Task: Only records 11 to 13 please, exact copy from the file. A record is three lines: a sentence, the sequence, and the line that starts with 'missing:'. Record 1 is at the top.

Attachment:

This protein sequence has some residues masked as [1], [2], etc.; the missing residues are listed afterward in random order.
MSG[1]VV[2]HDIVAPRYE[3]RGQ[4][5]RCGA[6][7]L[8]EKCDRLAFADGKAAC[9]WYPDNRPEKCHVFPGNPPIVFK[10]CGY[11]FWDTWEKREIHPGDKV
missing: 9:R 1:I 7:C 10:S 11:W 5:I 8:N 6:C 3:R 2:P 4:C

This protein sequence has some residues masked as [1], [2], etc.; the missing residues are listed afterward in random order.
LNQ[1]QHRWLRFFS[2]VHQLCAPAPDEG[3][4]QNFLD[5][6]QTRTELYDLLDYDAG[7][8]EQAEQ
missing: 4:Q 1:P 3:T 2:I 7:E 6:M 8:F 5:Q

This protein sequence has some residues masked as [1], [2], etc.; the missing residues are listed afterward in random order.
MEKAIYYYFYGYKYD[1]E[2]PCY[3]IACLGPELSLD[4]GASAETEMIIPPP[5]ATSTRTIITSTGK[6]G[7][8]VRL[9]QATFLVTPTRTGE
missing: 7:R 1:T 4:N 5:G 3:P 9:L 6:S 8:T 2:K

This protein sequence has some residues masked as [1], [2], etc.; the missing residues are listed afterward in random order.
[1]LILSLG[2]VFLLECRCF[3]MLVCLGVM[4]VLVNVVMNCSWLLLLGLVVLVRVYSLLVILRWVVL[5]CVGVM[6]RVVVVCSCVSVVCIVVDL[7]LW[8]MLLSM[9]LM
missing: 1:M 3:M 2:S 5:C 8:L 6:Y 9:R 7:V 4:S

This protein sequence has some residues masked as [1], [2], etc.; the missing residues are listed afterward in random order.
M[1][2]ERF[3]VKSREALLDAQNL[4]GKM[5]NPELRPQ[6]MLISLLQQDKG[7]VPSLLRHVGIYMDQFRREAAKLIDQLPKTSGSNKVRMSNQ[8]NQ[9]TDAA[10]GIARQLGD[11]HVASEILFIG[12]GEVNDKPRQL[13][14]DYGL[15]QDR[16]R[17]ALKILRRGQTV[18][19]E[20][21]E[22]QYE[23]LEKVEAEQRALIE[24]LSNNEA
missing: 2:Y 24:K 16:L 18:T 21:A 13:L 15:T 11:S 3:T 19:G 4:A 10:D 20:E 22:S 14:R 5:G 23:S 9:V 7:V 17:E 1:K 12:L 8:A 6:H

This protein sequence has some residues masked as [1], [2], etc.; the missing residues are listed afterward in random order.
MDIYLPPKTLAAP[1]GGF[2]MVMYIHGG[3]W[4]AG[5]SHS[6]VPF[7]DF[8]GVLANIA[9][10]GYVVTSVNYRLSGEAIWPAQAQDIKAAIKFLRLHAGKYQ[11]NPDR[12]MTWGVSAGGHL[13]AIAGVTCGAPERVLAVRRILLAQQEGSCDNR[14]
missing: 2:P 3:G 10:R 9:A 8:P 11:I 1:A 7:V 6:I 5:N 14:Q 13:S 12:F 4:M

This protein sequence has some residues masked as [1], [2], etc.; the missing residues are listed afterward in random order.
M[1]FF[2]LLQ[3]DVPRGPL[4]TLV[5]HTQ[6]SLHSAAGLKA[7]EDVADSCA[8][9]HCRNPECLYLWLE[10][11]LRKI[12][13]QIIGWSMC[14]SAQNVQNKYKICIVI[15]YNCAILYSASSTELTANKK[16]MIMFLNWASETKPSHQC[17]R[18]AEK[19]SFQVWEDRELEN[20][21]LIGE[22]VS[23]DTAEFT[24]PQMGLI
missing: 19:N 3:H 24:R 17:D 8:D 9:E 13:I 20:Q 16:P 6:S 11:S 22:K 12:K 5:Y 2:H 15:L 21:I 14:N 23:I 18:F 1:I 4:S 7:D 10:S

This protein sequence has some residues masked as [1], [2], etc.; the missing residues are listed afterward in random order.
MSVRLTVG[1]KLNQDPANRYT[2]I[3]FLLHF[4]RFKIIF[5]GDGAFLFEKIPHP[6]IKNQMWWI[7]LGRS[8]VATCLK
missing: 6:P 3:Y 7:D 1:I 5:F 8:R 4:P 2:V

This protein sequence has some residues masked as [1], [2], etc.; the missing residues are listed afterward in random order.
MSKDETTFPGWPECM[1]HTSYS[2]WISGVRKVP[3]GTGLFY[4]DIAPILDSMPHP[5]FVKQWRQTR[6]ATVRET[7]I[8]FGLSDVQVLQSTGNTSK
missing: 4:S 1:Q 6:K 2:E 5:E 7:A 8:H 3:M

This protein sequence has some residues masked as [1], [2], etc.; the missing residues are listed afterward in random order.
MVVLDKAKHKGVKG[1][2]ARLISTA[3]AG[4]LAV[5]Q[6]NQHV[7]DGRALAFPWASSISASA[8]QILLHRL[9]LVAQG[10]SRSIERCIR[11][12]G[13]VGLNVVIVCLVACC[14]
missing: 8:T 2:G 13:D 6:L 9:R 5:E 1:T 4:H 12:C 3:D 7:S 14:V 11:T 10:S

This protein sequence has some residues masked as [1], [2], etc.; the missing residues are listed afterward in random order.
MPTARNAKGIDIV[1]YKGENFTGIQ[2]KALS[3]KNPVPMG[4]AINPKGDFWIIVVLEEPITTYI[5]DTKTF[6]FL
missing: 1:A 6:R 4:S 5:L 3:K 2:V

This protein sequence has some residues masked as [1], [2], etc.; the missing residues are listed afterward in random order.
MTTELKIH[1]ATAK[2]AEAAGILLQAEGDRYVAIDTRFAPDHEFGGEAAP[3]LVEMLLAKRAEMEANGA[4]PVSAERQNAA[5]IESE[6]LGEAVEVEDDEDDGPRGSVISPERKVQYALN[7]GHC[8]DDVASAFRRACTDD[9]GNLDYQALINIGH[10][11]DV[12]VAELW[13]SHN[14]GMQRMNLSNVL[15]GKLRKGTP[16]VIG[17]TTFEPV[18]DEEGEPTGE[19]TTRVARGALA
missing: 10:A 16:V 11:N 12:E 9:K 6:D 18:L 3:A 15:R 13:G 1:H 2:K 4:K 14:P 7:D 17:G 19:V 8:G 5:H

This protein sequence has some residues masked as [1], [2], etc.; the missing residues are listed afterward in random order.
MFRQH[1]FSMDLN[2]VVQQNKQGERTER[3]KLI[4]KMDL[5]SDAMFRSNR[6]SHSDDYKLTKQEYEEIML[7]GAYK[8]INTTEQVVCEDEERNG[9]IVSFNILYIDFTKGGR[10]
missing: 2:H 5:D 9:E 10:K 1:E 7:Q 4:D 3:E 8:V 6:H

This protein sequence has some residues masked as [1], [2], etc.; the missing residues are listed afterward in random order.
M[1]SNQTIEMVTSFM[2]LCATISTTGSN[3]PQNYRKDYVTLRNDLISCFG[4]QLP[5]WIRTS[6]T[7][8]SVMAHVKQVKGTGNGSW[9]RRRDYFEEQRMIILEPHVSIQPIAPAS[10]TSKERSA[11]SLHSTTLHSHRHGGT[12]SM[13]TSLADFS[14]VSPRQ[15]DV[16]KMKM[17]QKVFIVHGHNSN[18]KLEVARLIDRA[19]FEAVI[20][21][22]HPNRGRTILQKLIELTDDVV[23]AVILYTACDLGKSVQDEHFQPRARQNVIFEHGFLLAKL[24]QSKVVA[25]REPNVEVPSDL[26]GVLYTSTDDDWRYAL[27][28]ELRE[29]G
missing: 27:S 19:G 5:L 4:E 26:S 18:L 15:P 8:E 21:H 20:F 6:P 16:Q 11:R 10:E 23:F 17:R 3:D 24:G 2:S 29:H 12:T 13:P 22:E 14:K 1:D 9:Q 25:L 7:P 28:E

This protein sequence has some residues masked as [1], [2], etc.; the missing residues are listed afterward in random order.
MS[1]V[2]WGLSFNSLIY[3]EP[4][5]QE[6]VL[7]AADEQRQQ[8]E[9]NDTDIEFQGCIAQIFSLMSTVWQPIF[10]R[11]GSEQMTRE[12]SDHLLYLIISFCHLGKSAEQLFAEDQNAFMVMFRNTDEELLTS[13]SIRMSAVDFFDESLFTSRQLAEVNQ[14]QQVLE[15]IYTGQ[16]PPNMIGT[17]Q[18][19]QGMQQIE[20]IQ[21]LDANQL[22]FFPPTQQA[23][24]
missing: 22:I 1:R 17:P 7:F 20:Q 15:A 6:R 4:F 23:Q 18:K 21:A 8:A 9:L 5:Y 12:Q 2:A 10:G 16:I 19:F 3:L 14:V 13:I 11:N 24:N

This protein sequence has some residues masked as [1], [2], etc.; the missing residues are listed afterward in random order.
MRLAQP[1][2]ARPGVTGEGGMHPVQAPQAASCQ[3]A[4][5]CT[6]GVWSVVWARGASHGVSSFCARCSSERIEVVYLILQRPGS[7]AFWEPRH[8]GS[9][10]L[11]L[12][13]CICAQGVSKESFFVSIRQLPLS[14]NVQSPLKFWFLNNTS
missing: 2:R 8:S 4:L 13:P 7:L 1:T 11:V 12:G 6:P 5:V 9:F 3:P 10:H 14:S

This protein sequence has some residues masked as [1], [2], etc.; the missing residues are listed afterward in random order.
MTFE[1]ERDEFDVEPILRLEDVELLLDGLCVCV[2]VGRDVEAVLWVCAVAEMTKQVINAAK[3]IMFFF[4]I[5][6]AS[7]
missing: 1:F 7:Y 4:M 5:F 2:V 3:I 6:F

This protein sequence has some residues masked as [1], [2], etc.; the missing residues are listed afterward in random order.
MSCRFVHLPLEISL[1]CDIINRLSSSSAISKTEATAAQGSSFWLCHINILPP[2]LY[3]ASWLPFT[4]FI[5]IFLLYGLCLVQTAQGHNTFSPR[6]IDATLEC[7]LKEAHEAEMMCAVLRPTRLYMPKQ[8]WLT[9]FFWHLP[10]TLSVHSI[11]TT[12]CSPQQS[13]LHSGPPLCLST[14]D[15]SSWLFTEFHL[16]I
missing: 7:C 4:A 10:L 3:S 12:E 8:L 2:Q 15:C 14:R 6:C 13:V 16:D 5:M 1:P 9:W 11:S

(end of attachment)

This protein sequence has some residues masked as [1], [2], etc.; the missing residues are listed afterward in random order.
MPTARNAKGIDIV[1]YKGENFTGIQ[2]KALS[3]KNPVPMG[4]AINPKGDFWIIVVLEEPITTYI[5]DTKTF[6]FL
missing: 1:A 6:R 4:S 5:L 3:K 2:V

This protein sequence has some residues masked as [1], [2], etc.; the missing residues are listed afterward in random order.
MTTELKIH[1]ATAK[2]AEAAGILLQAEGDRYVAIDTRFAPDHEFGGEAAP[3]LVEMLLAKRAEMEANGA[4]PVSAERQNAA[5]IESE[6]LGEAVEVEDDEDDGPRGSVISPERKVQYALN[7]GHC[8]DDVASAFRRACTDD[9]GNLDYQALINIGH[10][11]DV[12]VAELW[13]SHN[14]GMQRMNLSNVL[15]GKLRKGTP[16]VIG[17]TTFEPV[18]DEEGEPTGE[19]TTRVARGALA
missing: 10:A 16:V 11:N 12:E 9:K 6:D 18:L 3:A 15:R 13:G 1:H 2:K 4:K 14:P 7:D 17:G 19:V 8:G 5:H

This protein sequence has some residues masked as [1], [2], etc.; the missing residues are listed afterward in random order.
MFRQH[1]FSMDLN[2]VVQQNKQGERTER[3]KLI[4]KMDL[5]SDAMFRSNR[6]SHSDDYKLTKQEYEEIML[7]GAYK[8]INTTEQVVCEDEERNG[9]IVSFNILYIDFTKGGR[10]
missing: 2:H 5:D 9:E 10:K 1:E 7:Q 4:D 3:E 8:V 6:H